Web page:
The Sky Over Nine Columns – Heinz Mack (with Bosphorus behind)
The Zero art movement, based mostly in Germany in the years 1957-69, sounds like a candidate for Private Eye’s “Pseud’s corner”. Take this, from Otto Piene’s Paths to Paradise:
I go to darkness itself, I pierce it with light, I make it transparent, I take its terror from it, I turn it into a volume of power with the breath of life like my own body, and I take smoke so that it can fly.
Maybe that is magnificent. Maybe it’s meaningless. I’m not sure.
So when I was invited to visit the exhibition ZERO. Countdown to the Future at the generally excellent Sakip Sabanci Museum in Istanbul, I tried to keep an open mind; but feared for the worst.
Lightdisc No.5 Günther Uelker
I needn’t have feared. The show is magnificent.
Works such as Yves Klein’s Pure Pigment, Heinz Mack’s Light Curtain in Space and Otto Piene’s Fireflower grow across three floors of the Museum’s mostly subterranean galleries into a hypnotic rhythm of often minimalist art reminiscent of Ben Nicholson or, in the case of Heinz Macke’s intriguing Sahara Project, Christo – whose work I have also seen mainly in Germany.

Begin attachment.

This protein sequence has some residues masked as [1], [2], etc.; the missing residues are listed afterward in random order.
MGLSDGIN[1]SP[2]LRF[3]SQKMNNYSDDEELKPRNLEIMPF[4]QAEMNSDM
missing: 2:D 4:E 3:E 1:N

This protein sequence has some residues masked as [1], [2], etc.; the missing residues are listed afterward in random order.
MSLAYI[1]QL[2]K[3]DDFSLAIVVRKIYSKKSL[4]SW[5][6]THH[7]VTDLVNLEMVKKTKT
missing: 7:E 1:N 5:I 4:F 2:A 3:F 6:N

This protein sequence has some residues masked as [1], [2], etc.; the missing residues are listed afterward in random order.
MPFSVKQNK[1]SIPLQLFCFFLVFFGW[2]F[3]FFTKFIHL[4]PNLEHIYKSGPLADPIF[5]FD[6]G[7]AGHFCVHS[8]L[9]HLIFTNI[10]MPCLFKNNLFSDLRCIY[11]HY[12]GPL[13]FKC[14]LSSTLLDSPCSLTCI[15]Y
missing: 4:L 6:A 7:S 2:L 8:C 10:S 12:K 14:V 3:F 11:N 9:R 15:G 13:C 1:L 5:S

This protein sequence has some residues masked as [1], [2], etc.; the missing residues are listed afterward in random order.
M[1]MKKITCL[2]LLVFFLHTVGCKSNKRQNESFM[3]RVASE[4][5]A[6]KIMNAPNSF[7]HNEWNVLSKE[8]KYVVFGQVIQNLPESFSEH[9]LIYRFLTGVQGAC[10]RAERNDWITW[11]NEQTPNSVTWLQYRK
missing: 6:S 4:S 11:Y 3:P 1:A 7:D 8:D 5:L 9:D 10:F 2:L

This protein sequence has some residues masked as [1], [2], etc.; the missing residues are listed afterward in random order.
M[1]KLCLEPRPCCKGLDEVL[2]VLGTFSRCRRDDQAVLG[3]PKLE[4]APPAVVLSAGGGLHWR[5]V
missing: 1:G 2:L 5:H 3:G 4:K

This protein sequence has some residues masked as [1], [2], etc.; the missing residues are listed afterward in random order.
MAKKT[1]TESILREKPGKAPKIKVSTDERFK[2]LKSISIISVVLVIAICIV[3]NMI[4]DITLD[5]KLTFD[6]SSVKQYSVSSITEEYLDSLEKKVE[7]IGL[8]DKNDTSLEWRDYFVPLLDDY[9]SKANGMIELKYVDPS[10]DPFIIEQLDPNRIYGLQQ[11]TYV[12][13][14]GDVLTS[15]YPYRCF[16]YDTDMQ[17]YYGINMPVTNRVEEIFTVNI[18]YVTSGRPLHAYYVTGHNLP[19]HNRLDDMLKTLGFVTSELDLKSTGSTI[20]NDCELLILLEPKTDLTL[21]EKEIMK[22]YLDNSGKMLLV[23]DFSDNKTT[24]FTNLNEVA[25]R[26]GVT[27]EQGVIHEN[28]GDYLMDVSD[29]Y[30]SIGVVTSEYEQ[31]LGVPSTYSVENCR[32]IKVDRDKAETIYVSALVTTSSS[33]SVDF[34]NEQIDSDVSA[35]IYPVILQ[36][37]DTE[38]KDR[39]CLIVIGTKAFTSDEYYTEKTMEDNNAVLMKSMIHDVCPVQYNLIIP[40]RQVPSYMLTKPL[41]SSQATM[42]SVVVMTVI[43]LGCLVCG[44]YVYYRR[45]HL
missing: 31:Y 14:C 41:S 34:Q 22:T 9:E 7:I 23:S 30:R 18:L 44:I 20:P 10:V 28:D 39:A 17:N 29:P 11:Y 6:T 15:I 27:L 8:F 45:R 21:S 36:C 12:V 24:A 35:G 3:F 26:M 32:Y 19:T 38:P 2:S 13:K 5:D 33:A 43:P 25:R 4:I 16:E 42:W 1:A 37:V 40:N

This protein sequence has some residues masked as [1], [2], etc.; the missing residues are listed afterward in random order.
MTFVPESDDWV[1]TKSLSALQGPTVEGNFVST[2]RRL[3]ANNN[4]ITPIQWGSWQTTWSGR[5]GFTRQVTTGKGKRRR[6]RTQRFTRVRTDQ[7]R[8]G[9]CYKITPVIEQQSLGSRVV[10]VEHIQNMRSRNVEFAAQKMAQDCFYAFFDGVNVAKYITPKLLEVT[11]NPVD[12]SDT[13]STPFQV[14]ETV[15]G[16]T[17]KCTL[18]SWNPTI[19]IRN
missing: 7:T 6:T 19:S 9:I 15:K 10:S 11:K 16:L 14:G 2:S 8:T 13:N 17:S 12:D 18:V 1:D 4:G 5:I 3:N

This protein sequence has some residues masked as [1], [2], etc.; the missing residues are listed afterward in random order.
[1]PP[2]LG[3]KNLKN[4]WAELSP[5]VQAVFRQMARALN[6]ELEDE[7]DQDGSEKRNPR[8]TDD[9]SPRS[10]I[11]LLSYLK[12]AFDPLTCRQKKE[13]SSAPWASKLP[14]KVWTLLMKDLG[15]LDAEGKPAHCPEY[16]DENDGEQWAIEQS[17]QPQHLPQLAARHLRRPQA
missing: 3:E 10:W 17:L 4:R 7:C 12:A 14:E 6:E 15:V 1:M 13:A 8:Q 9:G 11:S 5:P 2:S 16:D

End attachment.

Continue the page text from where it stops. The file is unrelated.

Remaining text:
I ended up wishing I had more time to stay and soak up the show – including an intriguing-looking 52-minute film about Zero I didn’t have a chance to watch.
Pure Pigment – Yves Klein
In addition to works from Zero’s heyday, the show features several modern works including Otto Piene’s Inflatables, produced in the year of his death in 2014; and Heinz Macke’s The Sky Over Nine Columns, whose impact is boosted by a setting overlooking the Bosphorus.
Definitely worth a visit. The show is on until 12 January 2016 in Istanbul. Combine it with a visit to the rather fine Müzedechanga Restaurant and make a day of it.
For: challenging, stimulating focus on a fascinating and not entirely mainstream period of modern and contemporary art.
Against: if you hate modern art, this show is unlikely to change your views. Avoid like the plague or head straight to the restaurant while your friend or partner enjoys the exhibition.
P.S. if you liked this review, you’re welcome to explore other writing on this site, starting with the sitemap and guide.